There could be some entirely innocuous explanation for this imbalance. Perhaps, by sheer historical contingency, aspiring rationalists are recruited primarily from the atheist/libertarian/technophile cluster, which has a gender imbalance for its own reasons – having nothing to do with rationality or rationalists; and this is the entire explanation.

Uh huh. Sure.

And then there are the less innocuous explanations – those that point an accusing finger at the rationalist community, or at womankind.

If possible, let's try not to make things worse in the course of having this discussion. Remember that to name two parts of a community is to split that community – see the Robbers Cave experiment: Two labels → two groups. Let us try not to make some of our fellow rationalists feel singled-out as objects of scrutiny, here. But in the long run especially, it is not a good thing if half the potential audience is being actively filtered out; whatever the cause, the effect is noticeable, and we can't afford to ignore the question.

There has to be something going on here other than hyperactive agency detection. And of course, there is a pretty strong correlation between being a scientist and/or rationalist and not being religious… so there are three separate populations that are related in some way. Dr. Tom Rees (and others) shows that “risk aversion” (the evolutionary psychology argument) doesn't actually seem to be the explanation. Rightly so, since Pascal's Wager itself is fallacious. And the only reason I bring this up is because I think there is a link between women being more religious and less involved in rationalist communities (and no, it is not because women are “innately” more irrational and thus more religious/into astrology/tarot cards, etc.).
So, I think that Rees actually discovered this reason while delving into why women are more religious than men. Here is his possible explanation:
[I]t still seems likely that there is a real gender difference that needs explaining. So Sullins next takes the GSS gender differences at face value, and looks at how can they be explained.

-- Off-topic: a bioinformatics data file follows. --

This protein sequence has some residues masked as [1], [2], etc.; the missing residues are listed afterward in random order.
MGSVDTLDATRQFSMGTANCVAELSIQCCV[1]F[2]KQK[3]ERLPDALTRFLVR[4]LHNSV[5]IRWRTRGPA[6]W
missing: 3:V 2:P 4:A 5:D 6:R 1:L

Here are the potential factors that he looks at:

  • Demographic (age, education, and traditionalist values were important)
  • Structural (hours worked, since long-working hours could crowd out religion)
  • Socialization (parent's church attendance when the respondent was a child)
  • Network (percent of friends in a congregation)
  • Personality (independence, self-esteem, tender feeling, soft-hearted were the personality factors available)
  • Fear (fear of walking down a dark street alone). Sullins calls this a measure of risk tolerance, but it really is no such thing. The additional fear that women have in this circumstance has nothing to do with risk tolerance, and everything to do with a genuinely higher risk!
When all these factors are bundled in, gender differences in church attendance completely disappear, differences in prayer frequency drop by two thirds (compared with a model that only looked at demographic factors), and differences in the most problematic measure, self-reported religiousness, drop by 40%.
What factors were most important? Well, the personality factors were about as important as structural, social, and network factors put together. Fear had a small effect on affective religion, but not on attendance. In other words, a small part of the reason that women pray more often is that they have greater fears for their personal security.
But the most important single factor was the number of friends you have that are in a congregation. This is the social factor shining through. For both men and women, what your friends do has a powerful influence on what you do and how you think. It seems that one important reason that men are less religious is simply that they have fewer religious friends.
So this could be the reason. Why we see less women in scientific/rationalist circles is becaue none of their friends are in any of those circles. Science and rationality improvement – as hobbies – are really individualistic pursuits. Religion, on the other hand, is a lot like alcohol. It is a social lubricant. Rees also has a subsequent post that looks at it more in depth to smooth out all of the edges/be thorough, which is related to a previous post of my own. That post of my own might also explain why women are less represented in scientific/rationalist circles than men.
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Posted by on August 9, 2011 in cognitive science, economics/sociology